ViewRay Inc announces the launch of a phase III randomized controlled trial titled “Locally Advanced Pancreatic cancer treated with ABLAtivE stereotactic MRI-guided adaptive radiation therapy” – also known as LAP-ABLATE.

LAP-ABLATE will compare stand-alone multi-agent chemotherapy, which is the current standard of care for patients with locally advanced pancreatic cancer, to patients receiving a combination of chemotherapy and 5-fraction MRIdian SMART (stereotactic MR-guided adaptive radiotherapy). The study is designed to demonstrate superior overall survival in patients receiving post-chemotherapy MRIdian SMART. The anticipated enrollment target is 267 patients (NCT05585554).  

Although surgery is considered a potentially curative treatment for non-metastatic pancreatic cancer, less than 20 percent of patients are candidates. Of the remaining patients, approximately 40 percent have locally advanced pancreatic cancer (LAPC), and another 40 percent have distant metastases at diagnosis. LAPC is usually not resectable because the tumor encases major abdominal blood vessels.

“This first-of-its-kind prospective multi-center international randomized controlled trial was prompted by the exciting results of several recently published ablative MRIdian SMART studies that demonstrated markedly improved treatment efficacy and reduced toxicity compared to outcomes from non-ablative radiation therapy,” said Michael D. Chuong, M.D., lead investigator of the LAP-ABLATE trial and Medical Director of Radiation Oncology at the Miami Cancer Institute, part of Baptist Health South Florida.

“While prior studies of chemotherapy plus non-ablative radiation have not shown an improvement over chemotherapy alone for patients with LAPC, we believe MRIdian’s advanced capabilities overcome the many limitations of other radiation treatment modalities. Ablative doses with MRIdian SMART can provide pancreatic cancer patients a clinically meaningful improvement in long-term survival while maintaining an excellent quality of life and rarely causing significant side effects.”  

Conventional chemotherapy plus non-ablative radiotherapy has not demonstrated improvements to overall survival. Further studies have supported the notion that significantly escalating the radiation dose to an ablative range may improve overall survival. But the feasibility of delivering ablative radiation dose to the pancreas has historically been limited. Previous clinical trials have resulted in a high risk of injury to the stomach and nearby bowel loops, resulting in severe side effects such as pain, bleeding, or obstruction.

“Pancreatic cancer is one of the most challenging diseases to treat, and while currently available therapies can have a meaningful impact for a proportion of patients, they are non-curative for the vast majority,” said Martin Fuss, M.D., Chief Medical Officer at ViewRay.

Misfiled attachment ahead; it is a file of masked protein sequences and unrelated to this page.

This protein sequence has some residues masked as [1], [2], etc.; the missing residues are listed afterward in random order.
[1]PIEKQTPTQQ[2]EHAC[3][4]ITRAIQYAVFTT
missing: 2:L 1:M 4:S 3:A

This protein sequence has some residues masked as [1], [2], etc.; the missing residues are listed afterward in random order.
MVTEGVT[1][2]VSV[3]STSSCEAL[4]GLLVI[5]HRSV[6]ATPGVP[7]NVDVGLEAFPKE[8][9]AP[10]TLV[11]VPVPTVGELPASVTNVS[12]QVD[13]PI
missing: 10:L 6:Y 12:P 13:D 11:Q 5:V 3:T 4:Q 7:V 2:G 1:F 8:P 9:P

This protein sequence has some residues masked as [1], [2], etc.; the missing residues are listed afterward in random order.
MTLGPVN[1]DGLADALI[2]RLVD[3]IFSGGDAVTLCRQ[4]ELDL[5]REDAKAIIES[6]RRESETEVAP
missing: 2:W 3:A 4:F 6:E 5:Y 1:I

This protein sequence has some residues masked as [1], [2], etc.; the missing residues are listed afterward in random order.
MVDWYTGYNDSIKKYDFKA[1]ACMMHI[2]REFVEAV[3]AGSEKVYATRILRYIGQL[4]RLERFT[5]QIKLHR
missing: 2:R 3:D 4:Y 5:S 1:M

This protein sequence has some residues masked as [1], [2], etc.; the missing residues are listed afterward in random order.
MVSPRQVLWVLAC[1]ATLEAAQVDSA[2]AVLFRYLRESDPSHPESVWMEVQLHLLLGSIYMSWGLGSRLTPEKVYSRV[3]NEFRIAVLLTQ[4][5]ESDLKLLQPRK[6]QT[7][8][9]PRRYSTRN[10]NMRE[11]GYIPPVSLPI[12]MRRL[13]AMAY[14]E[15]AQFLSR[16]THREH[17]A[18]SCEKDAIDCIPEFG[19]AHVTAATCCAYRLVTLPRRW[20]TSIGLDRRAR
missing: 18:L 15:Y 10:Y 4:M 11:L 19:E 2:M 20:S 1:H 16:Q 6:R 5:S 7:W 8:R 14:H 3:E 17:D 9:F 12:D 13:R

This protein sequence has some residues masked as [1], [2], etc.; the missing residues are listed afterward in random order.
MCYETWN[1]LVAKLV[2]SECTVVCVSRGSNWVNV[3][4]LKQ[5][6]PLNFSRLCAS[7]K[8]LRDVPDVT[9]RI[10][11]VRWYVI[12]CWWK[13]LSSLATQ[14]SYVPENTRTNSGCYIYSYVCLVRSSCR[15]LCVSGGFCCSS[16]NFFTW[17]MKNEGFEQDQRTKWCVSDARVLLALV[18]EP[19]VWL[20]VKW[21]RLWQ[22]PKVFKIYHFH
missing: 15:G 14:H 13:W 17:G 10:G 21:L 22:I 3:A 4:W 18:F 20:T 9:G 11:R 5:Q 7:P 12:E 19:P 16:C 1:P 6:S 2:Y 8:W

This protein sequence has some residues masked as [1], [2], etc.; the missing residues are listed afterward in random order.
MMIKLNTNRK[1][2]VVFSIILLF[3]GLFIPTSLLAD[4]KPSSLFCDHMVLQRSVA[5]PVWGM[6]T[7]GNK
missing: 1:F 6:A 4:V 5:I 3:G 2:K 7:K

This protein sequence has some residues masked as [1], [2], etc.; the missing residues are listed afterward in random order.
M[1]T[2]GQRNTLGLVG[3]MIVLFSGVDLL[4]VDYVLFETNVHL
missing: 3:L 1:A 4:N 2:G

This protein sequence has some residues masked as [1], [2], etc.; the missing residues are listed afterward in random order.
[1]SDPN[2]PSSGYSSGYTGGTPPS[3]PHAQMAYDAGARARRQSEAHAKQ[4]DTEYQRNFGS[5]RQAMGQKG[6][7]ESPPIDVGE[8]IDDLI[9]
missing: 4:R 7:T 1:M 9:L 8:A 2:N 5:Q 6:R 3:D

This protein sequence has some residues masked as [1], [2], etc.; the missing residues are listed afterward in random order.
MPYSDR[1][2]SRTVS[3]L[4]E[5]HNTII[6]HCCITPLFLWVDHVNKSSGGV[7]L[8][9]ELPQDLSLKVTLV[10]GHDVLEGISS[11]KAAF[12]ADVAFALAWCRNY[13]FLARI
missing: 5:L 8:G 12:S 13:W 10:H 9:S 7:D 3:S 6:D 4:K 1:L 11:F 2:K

“LAP-ABLATE will evaluate the combination of chemotherapy and MRI-guided ablative dose radiation therapy to determine MRIdian’s role in improving overall survival outcomes and expanding the treatment options for patients with locally advanced disease.”

MRIdian integrates MRI technology, radiation delivery, and proprietary software to locate, target, and track soft-tissue and tumors. By providing real-time continuous tracking of the tumor and organs-at-risk, MRIdian enables automatic gating of the radiation, turning the beam off if the target moves outside user-defined margins. This allows for precise delivery of the prescribed dose to the target while sparing surrounding healthy tissue and critical structures.

“Despite major advances in other oncology indications, treatment options for pancreatic cancer remain severely limited, including for patients with locally advanced disease,” said Julie Fleshman, President and CEO of the Pancreatic Cancer Action Network (PanCAN).

“At PanCAN we support patient involvement in clinical trials as a way to gain access to some of the best treatment options and most cutting-edge approaches. We’re looking forward to the results of the LAP-ABLATE trial and the opportunity to validate a potential breakthrough therapy for this group of patients.”

To date, over 25,000 patients have been treated with MRIdian. Currently, 54 MRIdian systems are installed at hospitals around the world where they are used to treat a wide variety of solid tumors and are the focus of numerous ongoing research efforts. MRIdian has been the subject of hundreds of peer-reviewed publications, scientific meeting abstracts, and presentations. For a list of treatment centers, please visit:


Nothing in this material is intended to provide specific medical advice or to take the place of written law or regulations.

Safety Statement

The MRIdian Linac System is not appropriate for all patients, including those who are not candidates for magnetic resonance imaging. Radiation treatments may cause side effects that can vary depending on the part of the body being treated. The most frequent ones are typically temporary and may include, but are not limited to, irritation to the respiratory, digestive, urinary, or reproductive systems; fatigue; nausea; skin irritation; and hair loss. In some patients, side effects can be severe. Treatment sessions may vary in complexity and duration. Radiation treatment is not appropriate for all cancers. You should discuss the potential for side effects and their severity as well as the benefits of radiation and magnetic resonance imaging with your doctor to make sure radiation treatment is right for you.

[Source(s): ViewRay Inc, PR Newswire]